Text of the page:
While leading with purpose can make organisations more aware of shifting consumer sentiments, new policy directions and industry transformations, defining and communicating it through deeper stakeholder engagement helps them identify and mitigate risks they otherwise would miss.
That is the message of the recent Roads to Repurposing report, a collaboration between ACCA (part of its Rethinking risk for the future research), risk management association Airmic, claims management company Crawford, insurance brokerage Lockton and the University of Oxford’s Saïd Business School.
Organisations without purpose will struggle to prepare for the immense range of emerging risks
Airmic CEO Julia Graham stresses the importance of the evolving relationship between accounting and risk management in creating social and human performance metrics. ‘Organisations without purpose will struggle to prepare and plan for the immense range of emerging risks,’ she warns.
She adds that rising expectations and scrutiny of companies by investors, customers, staff, standard-setters and policymakers are putting ever more pressure on boards and senior management to define and activate an organisational purpose that contributes something positive for the planet and society at large.
The recently released ISO 37000 benchmark for good governance offers organisations guidance on aligning their purpose with the interests of society and stakeholders while maintaining a sustainable means of production and considerate impact on nature’s resources.
The European Commission’s proposed legislation on sustainable corporate governance and reporting also calls for organisations to be more purpose-led. It wants remuneration tied to environmental, social and governance (ESG) matters, and strategy based on long-term value creation rather than short-term gains.
It is possible to focus on something other than profit to benefit the financial performance
‘Over the last two years we have seen a visible change in the level of professional authority of risk,’ says Graham. ‘No longer residents of the back office brought to the fore when an answer to a technical question was needed, those professionals [who measure, monitor and manage risk] now sit as trusted advisers at the shoulders of an organisation’s leaders.’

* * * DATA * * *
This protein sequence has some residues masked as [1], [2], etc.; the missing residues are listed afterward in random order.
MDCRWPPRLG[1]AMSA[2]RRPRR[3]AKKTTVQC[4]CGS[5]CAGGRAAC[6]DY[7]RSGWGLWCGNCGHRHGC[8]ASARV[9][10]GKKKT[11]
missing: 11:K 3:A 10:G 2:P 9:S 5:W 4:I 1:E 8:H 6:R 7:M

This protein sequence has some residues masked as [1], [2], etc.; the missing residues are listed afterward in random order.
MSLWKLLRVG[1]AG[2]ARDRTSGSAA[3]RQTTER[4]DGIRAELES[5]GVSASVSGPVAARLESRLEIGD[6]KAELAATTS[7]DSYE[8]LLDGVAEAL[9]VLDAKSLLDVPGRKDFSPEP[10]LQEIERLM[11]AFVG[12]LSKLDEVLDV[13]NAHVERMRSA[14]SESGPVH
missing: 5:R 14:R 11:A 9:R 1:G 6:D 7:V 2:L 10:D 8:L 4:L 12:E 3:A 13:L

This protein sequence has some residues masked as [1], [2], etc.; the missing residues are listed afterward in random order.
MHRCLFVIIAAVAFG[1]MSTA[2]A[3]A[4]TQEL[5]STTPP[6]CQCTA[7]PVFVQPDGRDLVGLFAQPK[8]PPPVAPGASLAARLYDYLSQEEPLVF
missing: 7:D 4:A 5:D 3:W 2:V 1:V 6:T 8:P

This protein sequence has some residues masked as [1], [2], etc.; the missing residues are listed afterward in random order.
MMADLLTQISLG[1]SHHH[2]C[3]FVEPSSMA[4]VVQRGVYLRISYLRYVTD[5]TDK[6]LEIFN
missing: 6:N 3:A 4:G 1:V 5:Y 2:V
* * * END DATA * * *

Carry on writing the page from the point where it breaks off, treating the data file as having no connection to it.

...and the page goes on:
Defining the purpose
The report makes clear that it is possible to focus on something other than profit to benefit the financial performance of the individual organisation over the longer term. Accountancy professionals at all levels as well as practitioners are key to asking the appropriate questions for shaping the purpose statement and ensuring its integrity.
Defining the ‘why’ and the ‘who’ is the starting point:
- What is the organisation good at?
- What are its advantages in the market?
- Does it deliver more value through its activities than other organisations?
The ‘who’ must be based on the principle of materiality:
- Which stakeholders are material to the organisation’s business objectives?
- Which other stakeholders does the organisation believe it ought to prioritise?
Accountants can help resolve the answers to these questions – not least by valuing intangible assets. Their expertise must be fed into strategy more if the organisation is to fulfil its purpose.
While the defining and embedding processes must be initiated and led by senior executives – setting the tone from the top – it must also involve employees at all levels to be effective.
Many employees will have been at the organisation for some time and have a sense of purpose, or a view of what it ought to be. This means that purpose is more likely to have a sense of ownership among the people who must execute it daily.
The purpose statement becomes the DNA running through the entire operation
To embed purpose, line managers and frontline workers must share an understanding of it and communicate that clearly to colleagues, customers and other stakeholders. Building relationships top-down and bottom-up is at the heart of leading a purposeful business.
This might mean the purpose definition process takes longer but it makes embedding less of a challenge. The purpose statement – the ‘why’ and the ‘who’ – becomes the DNA running through the entire operation, informing everything it does – strategy, operating model, performance measurement, culture and reward systems.
Based on trust
The report looks at how an organisation embraces risk in activating its purpose – identifying risk, preparing for it, communicating it and taking it on. In today’s world, risk needs to be the central nervous system of the organisation to ensure its values are lived and that it is prepared for existential threats, black swans and grey rhinos.
Accountancy plays a key part in translating financial and non-financial risks, and in getting the organisation to speak the same language so as to improve the understanding of potential threats and opportunities.
Accountancy professionals could be more influential in communicating the organisation’s risk appetite and sustainability values. They should also be applying their quantifying and auditing skills more constructively to help colleagues live the purpose and priorities of the organisation, particularly as various new and revised reporting requirements come into effect this year.
Anette Mikes, associate professor at the Saïd Business School, says that accountancy and risk professionals could be collaborating more in communicating risks. ‘This is an important crossroads for risk professionals. They have a mandate to foster genuine communication about risks in their organisations.’
Read the AB special edition 'Leading the change' about putting purpose above profit